Psoriasis is an inflammatory skin disease, which occasionally also affects the joints and causes redness, scaling, pain and swelling. It can occur with varying intensity throughout life and is not contagious.
It affects about 2 percent of the population and mainly occurs between 15 and 35 years, although it can occur in children and the elderly.
Psoriasis starts in the immune system, specifically when these cells are activated inappropriately and results in different cellular responses such as proliferation and dilatation of blood vessels.
In normal people cell turnover of the epidermis lasts 30 days. However, in psoriatic patients, it lasts four days. This causes the accumulation of scaly and itchy red skin on the surface causing thick plates, .
Causes of Psoriasis
Although the specific origin of the disease is unknown, it is known that it is a genetic disease. In fact, scientists have located the gene whose alteration influences the appearance of the pathology.
It is also known to be a hereditary disease. If one of the two parents is psoriatic, one in eight children may suffer; if both parents are affected, the probability rises to one in four.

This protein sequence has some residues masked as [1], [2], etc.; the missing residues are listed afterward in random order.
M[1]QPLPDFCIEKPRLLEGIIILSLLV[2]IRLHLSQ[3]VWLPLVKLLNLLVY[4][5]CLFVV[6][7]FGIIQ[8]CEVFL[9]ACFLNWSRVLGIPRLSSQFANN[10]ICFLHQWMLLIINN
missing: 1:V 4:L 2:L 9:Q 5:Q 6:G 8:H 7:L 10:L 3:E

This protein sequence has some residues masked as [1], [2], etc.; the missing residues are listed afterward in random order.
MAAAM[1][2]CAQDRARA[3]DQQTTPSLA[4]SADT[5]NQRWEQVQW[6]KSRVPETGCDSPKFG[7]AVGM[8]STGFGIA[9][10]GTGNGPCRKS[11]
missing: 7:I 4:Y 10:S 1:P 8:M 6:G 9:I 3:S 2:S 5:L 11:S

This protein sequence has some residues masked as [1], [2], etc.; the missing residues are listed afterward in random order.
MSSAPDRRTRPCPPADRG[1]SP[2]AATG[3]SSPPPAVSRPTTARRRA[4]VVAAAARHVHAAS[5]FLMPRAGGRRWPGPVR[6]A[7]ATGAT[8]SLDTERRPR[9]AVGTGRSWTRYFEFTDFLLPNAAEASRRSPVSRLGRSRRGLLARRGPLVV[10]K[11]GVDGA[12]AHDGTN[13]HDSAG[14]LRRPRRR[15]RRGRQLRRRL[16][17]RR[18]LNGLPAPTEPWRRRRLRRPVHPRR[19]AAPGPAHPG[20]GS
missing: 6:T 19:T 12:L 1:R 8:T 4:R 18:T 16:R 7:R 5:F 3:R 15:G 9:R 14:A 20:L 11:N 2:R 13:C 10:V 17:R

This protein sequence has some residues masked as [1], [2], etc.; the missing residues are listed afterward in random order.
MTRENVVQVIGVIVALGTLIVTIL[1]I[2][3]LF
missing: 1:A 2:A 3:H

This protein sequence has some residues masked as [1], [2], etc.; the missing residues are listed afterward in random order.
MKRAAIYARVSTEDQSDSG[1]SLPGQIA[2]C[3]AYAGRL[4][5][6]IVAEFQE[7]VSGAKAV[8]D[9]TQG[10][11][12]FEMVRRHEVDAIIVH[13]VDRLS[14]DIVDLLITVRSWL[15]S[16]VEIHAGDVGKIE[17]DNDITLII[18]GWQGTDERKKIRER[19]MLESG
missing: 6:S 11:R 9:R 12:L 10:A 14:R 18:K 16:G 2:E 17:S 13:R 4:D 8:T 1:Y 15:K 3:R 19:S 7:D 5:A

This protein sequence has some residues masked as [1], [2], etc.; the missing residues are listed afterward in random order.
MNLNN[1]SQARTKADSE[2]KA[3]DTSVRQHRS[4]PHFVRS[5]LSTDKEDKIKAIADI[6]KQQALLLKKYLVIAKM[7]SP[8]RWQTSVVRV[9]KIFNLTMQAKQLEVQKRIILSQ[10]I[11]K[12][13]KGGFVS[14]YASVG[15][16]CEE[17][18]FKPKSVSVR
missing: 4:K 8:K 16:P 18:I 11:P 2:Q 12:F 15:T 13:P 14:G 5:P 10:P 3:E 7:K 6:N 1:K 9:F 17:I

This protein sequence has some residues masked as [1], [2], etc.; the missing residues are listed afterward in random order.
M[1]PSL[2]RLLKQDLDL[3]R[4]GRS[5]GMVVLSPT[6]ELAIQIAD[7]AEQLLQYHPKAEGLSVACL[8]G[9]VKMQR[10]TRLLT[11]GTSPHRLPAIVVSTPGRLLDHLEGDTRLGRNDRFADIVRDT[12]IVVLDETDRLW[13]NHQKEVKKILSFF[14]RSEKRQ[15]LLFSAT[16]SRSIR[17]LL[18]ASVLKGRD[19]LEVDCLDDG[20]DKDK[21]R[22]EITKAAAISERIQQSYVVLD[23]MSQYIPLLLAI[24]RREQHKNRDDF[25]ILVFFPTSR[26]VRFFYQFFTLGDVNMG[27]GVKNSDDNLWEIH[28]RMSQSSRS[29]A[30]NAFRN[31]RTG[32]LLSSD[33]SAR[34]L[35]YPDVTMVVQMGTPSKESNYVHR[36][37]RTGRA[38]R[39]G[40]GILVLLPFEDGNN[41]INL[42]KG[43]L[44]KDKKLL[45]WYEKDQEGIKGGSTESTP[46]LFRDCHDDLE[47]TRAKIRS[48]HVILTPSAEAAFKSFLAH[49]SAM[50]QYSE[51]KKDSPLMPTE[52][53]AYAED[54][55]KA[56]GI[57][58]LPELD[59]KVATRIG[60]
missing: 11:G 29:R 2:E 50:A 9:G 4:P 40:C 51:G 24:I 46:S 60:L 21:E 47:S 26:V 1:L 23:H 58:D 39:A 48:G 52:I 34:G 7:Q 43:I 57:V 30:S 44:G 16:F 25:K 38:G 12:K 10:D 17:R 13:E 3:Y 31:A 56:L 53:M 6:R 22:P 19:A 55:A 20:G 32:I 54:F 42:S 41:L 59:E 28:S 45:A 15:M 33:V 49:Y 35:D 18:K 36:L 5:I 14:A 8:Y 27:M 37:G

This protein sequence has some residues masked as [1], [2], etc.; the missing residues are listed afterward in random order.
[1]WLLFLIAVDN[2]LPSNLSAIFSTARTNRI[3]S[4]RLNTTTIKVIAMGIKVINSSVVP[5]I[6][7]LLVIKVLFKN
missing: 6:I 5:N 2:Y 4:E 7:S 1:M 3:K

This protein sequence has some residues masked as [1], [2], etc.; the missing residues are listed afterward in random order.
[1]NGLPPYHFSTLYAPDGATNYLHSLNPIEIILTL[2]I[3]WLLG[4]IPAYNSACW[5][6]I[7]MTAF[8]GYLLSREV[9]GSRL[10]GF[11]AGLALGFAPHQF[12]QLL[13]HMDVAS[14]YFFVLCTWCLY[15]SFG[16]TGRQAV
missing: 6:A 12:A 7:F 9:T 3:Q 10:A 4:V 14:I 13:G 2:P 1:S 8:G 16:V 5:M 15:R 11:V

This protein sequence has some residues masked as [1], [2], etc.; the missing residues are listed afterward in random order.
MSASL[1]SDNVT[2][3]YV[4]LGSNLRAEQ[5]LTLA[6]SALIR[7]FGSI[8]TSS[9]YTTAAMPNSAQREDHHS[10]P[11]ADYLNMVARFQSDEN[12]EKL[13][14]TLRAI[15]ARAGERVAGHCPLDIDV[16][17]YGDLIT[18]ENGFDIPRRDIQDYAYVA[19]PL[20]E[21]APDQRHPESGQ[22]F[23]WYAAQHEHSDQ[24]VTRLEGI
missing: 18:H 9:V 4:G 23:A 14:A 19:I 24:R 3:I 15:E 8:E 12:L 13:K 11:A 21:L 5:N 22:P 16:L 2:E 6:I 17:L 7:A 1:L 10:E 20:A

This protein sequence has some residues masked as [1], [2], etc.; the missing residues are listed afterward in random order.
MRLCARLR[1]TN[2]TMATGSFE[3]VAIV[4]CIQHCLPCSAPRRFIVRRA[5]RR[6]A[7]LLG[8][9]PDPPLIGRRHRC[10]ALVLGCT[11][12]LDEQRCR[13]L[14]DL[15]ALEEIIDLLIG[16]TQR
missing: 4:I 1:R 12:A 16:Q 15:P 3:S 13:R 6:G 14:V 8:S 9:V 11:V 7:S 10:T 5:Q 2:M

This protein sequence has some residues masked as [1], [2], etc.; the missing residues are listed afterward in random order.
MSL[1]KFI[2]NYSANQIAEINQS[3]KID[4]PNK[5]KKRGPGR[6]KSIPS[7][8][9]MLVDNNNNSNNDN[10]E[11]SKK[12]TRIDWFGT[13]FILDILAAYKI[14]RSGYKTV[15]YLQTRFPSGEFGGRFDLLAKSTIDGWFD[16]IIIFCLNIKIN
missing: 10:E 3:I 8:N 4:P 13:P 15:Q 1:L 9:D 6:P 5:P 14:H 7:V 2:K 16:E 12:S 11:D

It can also happen that the genetic alteration is inherited, but the person does not go on to develop the disease.
Among the external factors that can trigger Psoriasis include: • Chronic infections. • Nervous stress. • Obesity . • Alcohol consumption. • Diseases such as rheumatoid arthritis . • Changes in hormone . • Trauma (wounds, bruises, sunburn, etc.).
SYMPTOMS OF PSORIASIS
Psoriasis can occur slowly or appear suddenly. In addition, symptoms may disappear for a period of time and come back.
The most common manifestations are skin lesions as plaques whose size vary and are characterized be reddish and covered with whitish scales of different shapes and sizes. Some can be the size of the nail of the little finger, but others can be extended to cover large areas of the body, adopting a ring-shaped or spiral.
The most common locations are the elbows, knees, scalp, back and buttocks.
The scaling can be confused with severe dandruff, but the plaques characteristic of psoriasis distinguish it from dandruff. Psoriasis may also occur around and under the nails, which thicken and become deformed. The eyebrows, armpit and navel may also be affected.
Other less common symptoms are: • Pain. • Genital lesions in men. • Nail changes ranging from color (shades between yellow and brown), thick (thicker and detachment and separation of the skin). • Dandruff.
Prevention of Psoriasis
At present no method is unknown to help prevent the onset of this disease .
Experts advise keeping the skin clean and moist and avoiding your specific triggers.
Types of Psoriasis
There are many types of psoriasis. It can be classified according to the severity, shape and pattern of the scales.